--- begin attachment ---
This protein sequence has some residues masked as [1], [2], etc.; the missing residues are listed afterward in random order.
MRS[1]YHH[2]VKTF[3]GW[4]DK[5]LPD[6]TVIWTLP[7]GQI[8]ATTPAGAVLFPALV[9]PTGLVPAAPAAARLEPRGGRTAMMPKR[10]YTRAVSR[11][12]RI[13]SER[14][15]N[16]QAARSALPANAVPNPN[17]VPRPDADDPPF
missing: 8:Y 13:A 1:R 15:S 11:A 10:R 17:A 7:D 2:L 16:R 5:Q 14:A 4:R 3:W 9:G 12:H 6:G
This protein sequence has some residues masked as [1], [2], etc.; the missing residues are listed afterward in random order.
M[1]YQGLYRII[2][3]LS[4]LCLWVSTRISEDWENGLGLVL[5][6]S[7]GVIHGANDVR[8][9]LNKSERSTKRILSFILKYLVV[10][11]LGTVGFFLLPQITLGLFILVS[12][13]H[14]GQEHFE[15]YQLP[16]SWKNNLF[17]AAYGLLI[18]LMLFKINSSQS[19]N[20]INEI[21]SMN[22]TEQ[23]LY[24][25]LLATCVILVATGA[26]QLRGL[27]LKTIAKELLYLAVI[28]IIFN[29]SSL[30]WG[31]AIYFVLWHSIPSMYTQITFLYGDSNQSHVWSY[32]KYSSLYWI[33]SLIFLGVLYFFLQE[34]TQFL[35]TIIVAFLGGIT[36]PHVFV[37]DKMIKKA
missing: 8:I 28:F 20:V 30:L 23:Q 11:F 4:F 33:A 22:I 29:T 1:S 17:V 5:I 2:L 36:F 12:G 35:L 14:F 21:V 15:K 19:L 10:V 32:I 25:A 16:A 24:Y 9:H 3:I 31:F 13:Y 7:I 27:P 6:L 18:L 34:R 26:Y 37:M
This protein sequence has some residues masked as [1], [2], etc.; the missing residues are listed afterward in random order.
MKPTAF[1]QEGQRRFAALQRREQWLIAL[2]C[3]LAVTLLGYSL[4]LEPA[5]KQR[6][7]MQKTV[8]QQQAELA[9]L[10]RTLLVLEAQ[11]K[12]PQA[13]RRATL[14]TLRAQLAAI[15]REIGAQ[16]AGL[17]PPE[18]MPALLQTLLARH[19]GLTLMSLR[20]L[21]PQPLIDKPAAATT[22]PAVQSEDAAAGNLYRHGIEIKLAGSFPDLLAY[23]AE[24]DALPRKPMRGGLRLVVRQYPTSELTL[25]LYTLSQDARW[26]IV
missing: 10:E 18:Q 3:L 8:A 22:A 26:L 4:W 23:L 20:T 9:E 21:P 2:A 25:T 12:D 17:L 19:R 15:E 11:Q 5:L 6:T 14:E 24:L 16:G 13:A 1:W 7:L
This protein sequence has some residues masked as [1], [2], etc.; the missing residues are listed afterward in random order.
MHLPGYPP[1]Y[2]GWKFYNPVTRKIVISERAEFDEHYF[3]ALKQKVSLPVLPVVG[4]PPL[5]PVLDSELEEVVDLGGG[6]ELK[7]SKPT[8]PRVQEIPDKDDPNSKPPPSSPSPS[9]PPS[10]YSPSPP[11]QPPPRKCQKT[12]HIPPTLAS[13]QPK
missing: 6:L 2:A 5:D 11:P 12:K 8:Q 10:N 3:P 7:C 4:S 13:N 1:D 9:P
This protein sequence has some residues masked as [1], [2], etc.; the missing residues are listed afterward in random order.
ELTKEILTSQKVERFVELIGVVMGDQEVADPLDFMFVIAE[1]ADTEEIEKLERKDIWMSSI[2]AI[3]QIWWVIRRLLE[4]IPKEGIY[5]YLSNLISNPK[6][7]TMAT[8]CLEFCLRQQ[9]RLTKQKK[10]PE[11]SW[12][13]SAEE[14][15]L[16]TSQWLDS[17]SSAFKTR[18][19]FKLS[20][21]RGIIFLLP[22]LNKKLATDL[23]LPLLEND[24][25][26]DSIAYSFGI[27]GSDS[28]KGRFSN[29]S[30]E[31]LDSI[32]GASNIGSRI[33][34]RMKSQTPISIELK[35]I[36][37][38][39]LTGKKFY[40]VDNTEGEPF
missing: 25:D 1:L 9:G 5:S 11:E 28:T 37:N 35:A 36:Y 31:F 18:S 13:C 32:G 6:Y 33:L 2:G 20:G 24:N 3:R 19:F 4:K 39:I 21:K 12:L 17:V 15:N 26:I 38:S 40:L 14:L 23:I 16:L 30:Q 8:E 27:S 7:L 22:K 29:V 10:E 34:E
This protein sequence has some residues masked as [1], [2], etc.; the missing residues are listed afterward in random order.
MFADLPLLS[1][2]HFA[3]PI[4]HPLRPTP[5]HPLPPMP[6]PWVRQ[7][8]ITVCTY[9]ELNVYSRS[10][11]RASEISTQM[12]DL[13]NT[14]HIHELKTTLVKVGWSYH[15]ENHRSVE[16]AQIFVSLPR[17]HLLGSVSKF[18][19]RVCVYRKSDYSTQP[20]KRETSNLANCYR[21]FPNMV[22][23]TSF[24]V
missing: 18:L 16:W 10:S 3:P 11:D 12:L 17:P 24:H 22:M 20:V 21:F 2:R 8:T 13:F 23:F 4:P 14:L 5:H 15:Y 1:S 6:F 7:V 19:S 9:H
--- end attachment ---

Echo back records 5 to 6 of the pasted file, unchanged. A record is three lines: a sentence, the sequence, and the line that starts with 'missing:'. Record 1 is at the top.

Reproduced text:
This protein sequence has some residues masked as [1], [2], etc.; the missing residues are listed afterward in random order.
ELTKEILTSQKVERFVELIGVVMGDQEVADPLDFMFVIAE[1]ADTEEIEKLERKDIWMSSI[2]AI[3]QIWWVIRRLLE[4]IPKEGIY[5]YLSNLISNPK[6][7]TMAT[8]CLEFCLRQQ[9]RLTKQKK[10]PE[11]SW[12][13]SAEE[14][15]L[16]TSQWLDS[17]SSAFKTR[18][19]FKLS[20][21]RGIIFLLP[22]LNKKLATDL[23]LPLLEND[24][25][26]DSIAYSFGI[27]GSDS[28]KGRFSN[29]S[30]E[31]LDSI[32]GASNIGSRI[33][34]RMKSQTPISIELK[35]I[36][37][38][39]LTGKKFY[40]VDNTEGEPF
missing: 25:D 1:L 9:G 5:S 11:E 28:T 37:N 35:A 36:Y 31:F 18:S 13:C 32:G 6:Y 33:L 2:G 20:G 24:N 3:R 19:F 4:K 39:I 21:K 12:L 17:V 15:N 26:I 38:S 40:L 14:L 23:I 16:L 30:Q 8:E 27:S 7:L 22:K 29:V 10:E 34:E
This protein sequence has some residues masked as [1], [2], etc.; the missing residues are listed afterward in random order.
MFADLPLLS[1][2]HFA[3]PI[4]HPLRPTP[5]HPLPPMP[6]PWVRQ[7][8]ITVCTY[9]ELNVYSRS[10][11]RASEISTQM[12]DL[13]NT[14]HIHELKTTLVKVGWSYH[15]ENHRSVE[16]AQIFVSLPR[17]HLLGSVSKF[18][19]RVCVYRKSDYSTQP[20]KRETSNLANCYR[21]FPNMV[22][23]TSF[24]V
missing: 18:L 16:W 10:S 3:P 11:D 12:L 17:P 24:H 22:M 20:V 21:F 2:R 8:T 13:F 23:F 4:P 14:L 5:H 15:Y 1:S 6:F 7:V 19:S 9:H